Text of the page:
As a writer, sometimes you want to emphasize something. That is where italics come into play. Italic is a type of print where the letters slope to the right.
(Yes, today on the A to Z challenge, it is the letter I. I decided to go with something a little more unusual and talk about italics which I used quite a bit in my trilogy.)
In my The Elemental series, there are two species (dragons and STACs) that speak telepathically. In order to differentiate between spoken words and telepathic communication, I had the latter written in italics. I even went a step further and put quotation marks around any human’s speech that was spoken telepathically. I hoped this made it easier for readers to understand who was speaking during a conversation and how.
Sample conversation from Summoned – Lina is a human and Tosh is a STAC:
Lina wandered over to the remains of another traveler’s fire, knowing Val watched her. She poked at the ashes with her foot. A few of the ashes floated up toward her.
Lina? Tosh said, hesitantly.
She sat down, drawing her knees up to her chest. “I don’t want to talk, Tosh.”
He curled up beside her and began to purr softly.
Another instance in which I used italics was whenever there was a dream sequence. I had one at the beginning of my book and wanted the reader to know that this was not really happening so I specifically mentioned the dream and then put the dream sequence in italics.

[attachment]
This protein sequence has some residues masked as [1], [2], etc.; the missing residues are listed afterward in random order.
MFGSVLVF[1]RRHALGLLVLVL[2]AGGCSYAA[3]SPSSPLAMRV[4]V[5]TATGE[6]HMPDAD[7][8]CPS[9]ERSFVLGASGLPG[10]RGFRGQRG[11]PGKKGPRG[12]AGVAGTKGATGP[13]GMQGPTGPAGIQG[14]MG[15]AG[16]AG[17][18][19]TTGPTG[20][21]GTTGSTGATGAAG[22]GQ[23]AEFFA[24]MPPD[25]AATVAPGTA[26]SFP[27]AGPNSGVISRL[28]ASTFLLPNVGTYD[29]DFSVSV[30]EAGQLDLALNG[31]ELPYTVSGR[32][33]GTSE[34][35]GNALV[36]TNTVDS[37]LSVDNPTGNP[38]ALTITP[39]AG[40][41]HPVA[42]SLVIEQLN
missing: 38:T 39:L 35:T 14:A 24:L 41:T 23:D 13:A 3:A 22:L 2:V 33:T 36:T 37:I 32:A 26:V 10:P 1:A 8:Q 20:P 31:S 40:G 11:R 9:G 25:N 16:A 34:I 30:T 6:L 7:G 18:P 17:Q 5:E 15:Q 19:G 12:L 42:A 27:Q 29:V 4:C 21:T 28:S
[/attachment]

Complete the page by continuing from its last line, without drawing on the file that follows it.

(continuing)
Example of opening dream sequence from Summoned:
The young woman tossed in her bed, muttering softly. She rolled over, her long honey-colored hair covering her pale face. Her fingers dug into the mattress. She shook her head as she sank deeper into the dream.
The yellow light cut through the dark. Her eyes stayed focused on it as it flickered before her like a hundred candles dancing in a soft summer breeze, growing brighter as she neared. As she walked, her hands reached out, touching the smooth, cold stone wall. That alone should have warned Lina something was not right. Even as her mind called out that this was all wrong, she continued down the hall toward the light and toward whatever was calling her.
These are just two of the situations in which italics can come into play in my novels. Below are the more common uses of italics.
1.) Emphasis or to show contrast –
He managed to eat ten cookies. (Emphasis on the number)
He managed to eat not nine, but ten cookies. (Shows contrast)
The key note here is that you don’t want to overuse italics for this purpose or it will lose its effectiveness.
2.) Titles of books, albums, movies, plays or periodicals –
Summoned was the first book I wrote.
Short poems and essays are not italicized but set off with quotation marks.
3.) The names of ships, planes, trains and automobiles.
The Queen Mary sails tomorrow.
4.) Scientific names of plants and animals.
The name for the human species is homo sapiens.
5.) Foreign words or phrases –
I got the weirdest feeling of déjà vu.
6.) Sometimes in a novel it is used to indicate a character’s thought process.
This can’t be true, Sally thought.
If something that normally is italicized is mentioned in an already italic sentence, then the word reverts back to normal. I think the Scarlet Letter had a chapter about that, thought Mary.
I hope this grammar review has helped someone.